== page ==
He proposed that the rings were once a moon of Saturn that spiraled into the planet. When the moon, which Roche dubbed Veritas, came within 2.5 Saturnian radii, a distance that has come to be called the Roche Limit, it was ripped apart by Saturn’s considerable gravity.
Some early ringers speculate that the rings consist of particles that did not coalesce into Saturnian moons. Its proponents include astronomers Robin Canup and Sebastien Charnoz. They argue that the rings were present soon after Saturn’s formation.
The ring’s rocky materials were massive enough to attract more material to themselves, and in that way, some moons of Saturn formed.
Subsequently, gravitational interactions with Saturn’s other moons expelled them from the rings. Thus, the rings we now see are nothing but icy leftovers.
Early-ring theorists also argue that an early moon of Saturn was struck by a sizeable asteroid-like object early in Saturn’s life. Such an event could have happened at any time in Saturn’s history, of course. However, such impacts were most likely when numerous objects were crashing into planets and their moons.
That period, dubbed the Late Bombardment Period, happened about four billion years ago. We see evidence for the LBP in the many old craters on Earth’s moon.
Current evidence leans toward a late formation, perhaps because Saturn’s gravity stripped one of the moons of its icy outer covering as the moon spiraled into Saturn. Alternatively, the ring-creating object could have been an asteroid or comet that came too close to Saturn’s sway.
The late-ringers have a powerful argument for their theory. The rings’ icy particles appear to be bright and pure. If the rings had formed early, the ice should have darkened as they were battered by rocky micrometeorites and the sun’s radiation, both of which tend to darken ice over time.
Saturn will always have nearly invisible rings as micrometeorites bombard its outer moons and release a thin cloud of dusty, orbiting debris. Such is the case with the Phoebe Ring, which was not discovered until 2009 by NASA’s infrared Spitzer Space Telescope. The ring is a tenuous mixture of dust-sized particles of mostly icy materials.
The ring continues to form just inside the orbit of Phoebe, one of Saturn’s most distant moons. As meteoroids, large and small, batter Phoebe’s already battered surface, the cloud of dusty debris spreads itself into a tenuous ring. As long as Phoebe exists, that ring will survive.
However, if the late-ringer theorists are correct, the bright rings we see today may be a passing phase in Saturn’s long life.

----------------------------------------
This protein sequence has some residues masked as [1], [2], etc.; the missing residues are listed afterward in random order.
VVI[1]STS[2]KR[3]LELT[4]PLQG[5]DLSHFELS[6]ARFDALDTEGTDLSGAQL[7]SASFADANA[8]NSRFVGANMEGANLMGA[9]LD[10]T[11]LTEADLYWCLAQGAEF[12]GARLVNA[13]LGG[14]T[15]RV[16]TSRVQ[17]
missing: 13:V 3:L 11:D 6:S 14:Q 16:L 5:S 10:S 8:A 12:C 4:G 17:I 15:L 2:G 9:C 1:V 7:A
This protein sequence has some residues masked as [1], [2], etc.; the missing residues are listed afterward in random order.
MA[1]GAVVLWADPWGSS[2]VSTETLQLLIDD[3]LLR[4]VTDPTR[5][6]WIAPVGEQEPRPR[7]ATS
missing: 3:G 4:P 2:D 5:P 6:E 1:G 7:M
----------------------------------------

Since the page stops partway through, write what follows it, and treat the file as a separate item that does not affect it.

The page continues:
The possibility still exists that they could be ancient and permanent fixtures billions of years old. More likely, they could be very young — a mote in Saturn’s eye that Saturn’s gravity will eventually wash away as the planet draws the larger particles inward.
The ring particles slowly spiral into Saturn because of their relative closeness to a massive and gravitationally powerful planet. Estimates of the rate of absorption by Saturn vary, but the message is clear.
Find a telescope and point it at Saturn and its rings. In 100 million years, give or take, it will be too late to see them.
If that sounds like a long time to you, consider Saturn’s age. Like all the solar-system planets, it formed about 4.5 billion years ago. One hundred million years would be the equivalent of about a year and a half in a 70-year human life.
In that relatively brief time, all that will be left is a thin, nearly invisible ring-shaped cloud of dirty, icy dust, which meteoric impacts will continuously replenish from one or more of Saturn’s outer moons.
Over the centuries, the ring battle has raged, and still, astronomers are uncertain.
During my tenure at Perkins, many of my temporary students were frustrated by the lack of certainty on this and many other astronomical questions.
I would always say something like this:
When you are staring at the rings, you are staring at one of astronomy’s greatest mysteries. Revel in that uncertainty. Perhaps you or someone from your generation will be the one who discovers the definitive answer. Humanity has yet to crown the Lord of the Rings.
Tom Burns is the former director of the Perkins Observatory in Delaware.